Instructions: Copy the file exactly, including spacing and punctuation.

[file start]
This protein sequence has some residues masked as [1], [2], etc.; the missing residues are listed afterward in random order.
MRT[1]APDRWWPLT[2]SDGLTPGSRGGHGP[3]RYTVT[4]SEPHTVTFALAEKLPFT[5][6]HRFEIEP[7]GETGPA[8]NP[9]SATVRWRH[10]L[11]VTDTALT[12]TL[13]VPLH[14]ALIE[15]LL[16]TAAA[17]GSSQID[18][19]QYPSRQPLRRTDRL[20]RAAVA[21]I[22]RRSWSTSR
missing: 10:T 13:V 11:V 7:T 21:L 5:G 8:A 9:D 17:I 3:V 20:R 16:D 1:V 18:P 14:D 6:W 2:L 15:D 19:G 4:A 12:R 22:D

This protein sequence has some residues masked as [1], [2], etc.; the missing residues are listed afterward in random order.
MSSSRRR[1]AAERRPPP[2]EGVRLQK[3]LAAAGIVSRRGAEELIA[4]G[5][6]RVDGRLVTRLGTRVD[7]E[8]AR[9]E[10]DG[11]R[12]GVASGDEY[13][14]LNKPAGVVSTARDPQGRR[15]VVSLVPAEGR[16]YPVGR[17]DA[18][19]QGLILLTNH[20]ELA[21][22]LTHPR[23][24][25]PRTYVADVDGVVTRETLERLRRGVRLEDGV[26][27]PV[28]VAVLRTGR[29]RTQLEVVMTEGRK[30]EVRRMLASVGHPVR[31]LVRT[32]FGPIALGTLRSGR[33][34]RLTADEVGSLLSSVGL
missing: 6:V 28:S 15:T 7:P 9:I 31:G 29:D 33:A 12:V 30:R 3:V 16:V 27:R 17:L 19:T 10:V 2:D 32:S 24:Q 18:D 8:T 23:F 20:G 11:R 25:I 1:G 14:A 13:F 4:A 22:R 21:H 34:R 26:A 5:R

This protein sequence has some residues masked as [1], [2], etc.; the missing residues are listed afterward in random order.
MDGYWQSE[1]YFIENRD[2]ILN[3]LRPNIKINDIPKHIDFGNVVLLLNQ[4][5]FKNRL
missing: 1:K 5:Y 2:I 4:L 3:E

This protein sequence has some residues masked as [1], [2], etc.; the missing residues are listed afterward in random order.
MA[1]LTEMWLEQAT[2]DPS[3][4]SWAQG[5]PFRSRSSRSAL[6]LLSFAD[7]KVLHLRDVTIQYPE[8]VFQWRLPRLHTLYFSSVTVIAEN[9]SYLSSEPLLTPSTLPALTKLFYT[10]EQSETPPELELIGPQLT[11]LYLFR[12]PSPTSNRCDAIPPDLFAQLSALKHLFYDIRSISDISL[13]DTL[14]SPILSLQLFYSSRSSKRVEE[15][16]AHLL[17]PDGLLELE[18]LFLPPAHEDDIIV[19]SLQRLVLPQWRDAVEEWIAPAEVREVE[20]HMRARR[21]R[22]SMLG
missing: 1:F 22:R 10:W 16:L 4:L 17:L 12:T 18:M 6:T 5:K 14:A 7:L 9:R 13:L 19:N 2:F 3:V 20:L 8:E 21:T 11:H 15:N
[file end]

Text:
This protein sequence has some residues masked as [1], [2], etc.; the missing residues are listed afterward in random order.
MRT[1]APDRWWPLT[2]SDGLTPGSRGGHGP[3]RYTVT[4]SEPHTVTFALAEKLPFT[5][6]HRFEIEP[7]GETGPA[8]NP[9]SATVRWRH[10]L[11]VTDTALT[12]TL[13]VPLH[14]ALIE[15]LL[16]TAAA[17]GSSQID[18][19]QYPSRQPLRRTDRL[20]RAAVA[21]I[22]RRSWSTSR
missing: 10:T 13:V 11:V 7:T 21:L 5:G 8:A 9:D 17:I 3:V 20:R 16:D 1:V 18:P 14:D 6:W 2:L 15:D 19:G 4:A 12:R 22:D

This protein sequence has some residues masked as [1], [2], etc.; the missing residues are listed afterward in random order.
MSSSRRR[1]AAERRPPP[2]EGVRLQK[3]LAAAGIVSRRGAEELIA[4]G[5][6]RVDGRLVTRLGTRVD[7]E[8]AR[9]E[10]DG[11]R[12]GVASGDEY[13][14]LNKPAGVVSTARDPQGRR[15]VVSLVPAEGR[16]YPVGR[17]DA[18][19]QGLILLTNH[20]ELA[21][22]LTHPR[23][24][25]PRTYVADVDGVVTRETLERLRRGVRLEDGV[26][27]PV[28]VAVLRTGR[29]RTQLEVVMTEGRK[30]EVRRMLASVGHPVR[31]LVRT[32]FGPIALGTLRSGR[33][34]RLTADEVGSLLSSVGL
missing: 6:V 28:S 15:T 7:P 9:I 31:G 29:D 33:A 12:V 30:R 3:V 16:V 27:R 17:L 19:T 10:V 2:D 32:S 24:Q 18:D 8:T 23:F 20:G 11:R 25:I 1:G 14:A 13:F 4:A 22:R 21:H 34:R 26:A 5:R

This protein sequence has some residues masked as [1], [2], etc.; the missing residues are listed afterward in random order.
MDGYWQSE[1]YFIENRD[2]ILN[3]LRPNIKINDIPKHIDFGNVVLLLNQ[4][5]FKNRL
missing: 1:K 5:Y 2:I 4:L 3:E

This protein sequence has some residues masked as [1], [2], etc.; the missing residues are listed afterward in random order.
MA[1]LTEMWLEQAT[2]DPS[3][4]SWAQG[5]PFRSRSSRSAL[6]LLSFAD[7]KVLHLRDVTIQYPE[8]VFQWRLPRLHTLYFSSVTVIAEN[9]SYLSSEPLLTPSTLPALTKLFYT[10]EQSETPPELELIGPQLT[11]LYLFR[12]PSPTSNRCDAIPPDLFAQLSALKHLFYDIRSISDISL[13]DTL[14]SPILSLQLFYSSRSSKRVEE[15][16]AHLL[17]PDGLLELE[18]LFLPPAHEDDIIV[19]SLQRLVLPQWRDAVEEWIAPAEVREVE[20]HMRARR[21]R[22]SMLG
missing: 1:F 22:R 10:W 16:L 4:L 17:L 12:T 18:M 6:T 5:K 14:A 7:L 9:R 13:L 19:N 2:F 3:V 20:L 8:E 21:T 11:H 15:N